I’m taking some time out of my busy(?) schedule of binge-watching Gintama° (note the ‘ ° ‘, it’s important) to make a public service announcement: if you’re a fan of anime, or just a fan of comedy in general, then you really, really, really should be watching/reading the Gintama franchise.
With almost 400 episodes aired, it was a bit imposing getting into it, especially with several warnings I got that it takes some time to get going, and that I should absolutely NOT drop it based on my impression of the early episodes. However, I liked it from the start; while not side-splitting, I appreciated the humor from the jump. As I get farther into it, it’s becoming dangerously close to being my favorite anime series ever.
For me it was hard to ignore the amount of acclaim and popularity this series gets. The first thing I noticed was that there are no less than eight Gintama entries on MyAnimeList’s Top 50 Anime Page, three of them in the Top 10. Also it was impossible for me not to already have a passing familiarity with the instantly iconic characters that I’d already seen on just about any anime-related website, page or message board on the internet; Gintoki, the white/silver-haired samurai character; Kagura, the cute girl in red riding a giant white furry animal (for the longest while, I thought Sadaharu was a cat, lol); I don’t really recall seeing Shinpachi before watching the series (no surprise there).
However, while the series is supposedly wildly popular in Japan, it never really caught on like it should have with western audiences. This may well have to do with the fact that there are a lot of confusing things concerning Gintama, at least to uninitiated or casual fans.
What’s with the seasons?
The first thing to mention about this is the varied partitioning of the series, which varies according to the source; on IMDb, for instance, the show is separated into 11 seasons, partitioning according to every year it was broadcast. This is very different from what are assigned as seasons by, say, MAL, which, for example, has the first 201 episodes as just one season, which would comprise the first four seasons as defined by IMDb (amounting approximately to 50 episodes per season). Making it even more complicated is the seemingly random naming of the different seasons. The previously mentioned first 201 episodes are referred to Gintama. After a hiatus, the series returned as Gintama’ (note the punctuations in the title, it becomes a running theme from here on), with a run of 51 episodes. Then there’s a short 13-episode run called Gintama’: Enchousen, which I just completed (up to this point, there are also two very good movies that were released). I’m now watching Gintama°, which runs for 51 episodes. After this are a series of short 12-14 episode runs, going, in chronological order, by the following names: Gintama. , Gintama.: Porori-hen, Gintama.: Shirogane no Tamashii-hen and Gintama.: Shirogane no Tamashii-hen – Kouhan-sen. Told you it was confusing.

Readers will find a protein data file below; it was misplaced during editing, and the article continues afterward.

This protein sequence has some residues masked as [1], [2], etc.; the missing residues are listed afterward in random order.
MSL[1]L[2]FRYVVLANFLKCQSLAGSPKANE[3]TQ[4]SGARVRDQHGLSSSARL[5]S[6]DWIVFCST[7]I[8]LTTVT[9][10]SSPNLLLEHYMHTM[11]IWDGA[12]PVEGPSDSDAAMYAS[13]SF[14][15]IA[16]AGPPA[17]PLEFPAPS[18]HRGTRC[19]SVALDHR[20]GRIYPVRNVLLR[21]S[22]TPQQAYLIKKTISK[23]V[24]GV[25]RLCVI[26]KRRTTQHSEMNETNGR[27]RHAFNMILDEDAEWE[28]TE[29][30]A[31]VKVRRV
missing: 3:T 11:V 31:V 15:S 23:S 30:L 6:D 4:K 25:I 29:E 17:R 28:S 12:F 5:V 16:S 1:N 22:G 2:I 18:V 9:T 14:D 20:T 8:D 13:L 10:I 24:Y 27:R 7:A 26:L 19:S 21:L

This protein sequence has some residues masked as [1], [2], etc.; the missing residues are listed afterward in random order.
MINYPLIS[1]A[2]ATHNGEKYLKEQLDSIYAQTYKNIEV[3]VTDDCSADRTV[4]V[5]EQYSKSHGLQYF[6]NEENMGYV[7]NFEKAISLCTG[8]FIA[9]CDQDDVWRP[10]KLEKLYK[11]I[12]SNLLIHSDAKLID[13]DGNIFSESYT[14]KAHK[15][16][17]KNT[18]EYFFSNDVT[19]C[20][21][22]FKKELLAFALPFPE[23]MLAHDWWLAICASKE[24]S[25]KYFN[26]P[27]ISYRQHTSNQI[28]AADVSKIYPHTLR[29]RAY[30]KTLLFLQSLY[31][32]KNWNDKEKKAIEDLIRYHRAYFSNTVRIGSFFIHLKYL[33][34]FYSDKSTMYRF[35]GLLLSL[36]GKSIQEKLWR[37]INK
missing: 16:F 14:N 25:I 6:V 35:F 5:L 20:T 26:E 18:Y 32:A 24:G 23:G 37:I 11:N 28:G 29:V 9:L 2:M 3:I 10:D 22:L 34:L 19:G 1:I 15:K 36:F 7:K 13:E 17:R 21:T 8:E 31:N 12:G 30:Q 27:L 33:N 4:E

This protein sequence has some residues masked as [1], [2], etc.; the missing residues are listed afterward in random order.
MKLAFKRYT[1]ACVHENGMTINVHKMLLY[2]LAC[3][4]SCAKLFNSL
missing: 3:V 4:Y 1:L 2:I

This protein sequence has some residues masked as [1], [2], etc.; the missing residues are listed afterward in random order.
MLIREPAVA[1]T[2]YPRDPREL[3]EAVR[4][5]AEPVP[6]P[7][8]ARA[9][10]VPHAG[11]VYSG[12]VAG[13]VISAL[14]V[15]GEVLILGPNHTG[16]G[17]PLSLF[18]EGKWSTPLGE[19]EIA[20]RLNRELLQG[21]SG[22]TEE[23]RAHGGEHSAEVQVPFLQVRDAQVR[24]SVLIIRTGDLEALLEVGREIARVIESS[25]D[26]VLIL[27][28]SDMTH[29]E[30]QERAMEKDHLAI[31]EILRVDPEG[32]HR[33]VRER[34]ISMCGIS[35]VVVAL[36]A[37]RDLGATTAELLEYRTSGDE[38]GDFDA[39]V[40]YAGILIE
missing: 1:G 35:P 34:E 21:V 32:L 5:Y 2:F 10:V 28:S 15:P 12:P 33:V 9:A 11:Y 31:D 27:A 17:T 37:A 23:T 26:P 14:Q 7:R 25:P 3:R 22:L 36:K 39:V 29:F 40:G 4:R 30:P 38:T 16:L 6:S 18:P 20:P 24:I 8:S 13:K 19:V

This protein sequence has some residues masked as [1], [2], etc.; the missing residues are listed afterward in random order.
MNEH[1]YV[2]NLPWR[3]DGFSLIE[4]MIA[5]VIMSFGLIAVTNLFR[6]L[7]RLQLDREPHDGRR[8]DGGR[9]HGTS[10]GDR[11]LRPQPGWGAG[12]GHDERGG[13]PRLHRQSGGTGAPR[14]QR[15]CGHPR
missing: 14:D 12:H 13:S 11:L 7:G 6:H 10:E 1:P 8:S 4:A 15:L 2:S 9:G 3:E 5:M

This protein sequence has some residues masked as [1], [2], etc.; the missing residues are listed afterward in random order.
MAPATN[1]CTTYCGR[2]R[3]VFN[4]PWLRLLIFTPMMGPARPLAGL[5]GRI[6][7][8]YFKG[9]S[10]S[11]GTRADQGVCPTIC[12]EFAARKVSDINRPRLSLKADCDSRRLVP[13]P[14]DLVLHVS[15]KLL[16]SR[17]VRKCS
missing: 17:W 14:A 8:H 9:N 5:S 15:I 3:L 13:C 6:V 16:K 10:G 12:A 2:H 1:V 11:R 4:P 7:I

What’s with the Japanese references?
Now on to the series content itself, which relies quite a bit on reference-heavy humor, those references usually being to Japanese culture and history, and Japanese popular culture in particular. Gintama has quite a habit of doing parodies of other popular anime ( Gundam, Dragon Ball, etc.), so getting into these jokes shouldn’t be a problem if you’re a seasoned anime/manga fan. However, much of the references will go over the heads of casual fans, and might be a bit off-putting. Imagine watching a western show like Family Guy, and having little to no knowledge of western popular culture, and you might see what the issue is. Even with this in mind, most of the humor is absurdist and/or slapstick in nature, so anyone, regardless of cultural background, should be able to understand and appreciate most of the jokes.
What sets Gintama apart
It’s very difficult for long-running anime series with hundreds of episodes to not get stale, and actually improve over time. Gintama actually pulls it off. It’s primarily a comedy series, but also incorporates action and drama, and does so in a way that doesn’t feel forced, which is no small feat in itself.
What also makes it unique are the lack of long story arcs, which are par for the course in long-running shows like this. While there are multiple-episode arcs, most of them only run 2-3 episodes; the longest ones I can recall so far go for no more then 5-6 episodes. However, being just shy of 300 episodes in, I’m not sure if the show bucks the trend somewhere along the line. I suppose I’ll find out, but so far I find this creative decision to be refreshing.
Which brings up the one-episode stories, or ‘filler’ episodes. This is the other thing that stands out with this series; while filler in most other anime is usually mediocre and regarded by fans with derision, most of the filler in Gintama is actually awesome, and has some of the funniest, most entertaining moments in the entire series.
Then there are the characters, and how the way they are handled is fundamentally different than just about any other long-running shounen, in that they don’t grow or change much, if at all. The main character, Sakata Gintoki, for instance, is a samurai, but most of his character growth (if any) remains in the past and is kept mysterious; in the present, he’s an impertinent drunk who picks his nose, but also happens to care deeply about his friends and his community. All his character development has already happened. This is just about true about all the other main and recurring characters (there are way too many of them to get into all of them in just one post), who, for the purpose of some glorious running jokes, have weird character tics, traits and flaws that absolutely do not change. In spite of this, there isn’t even one of them that feels like a one-note, cardboard cutout character.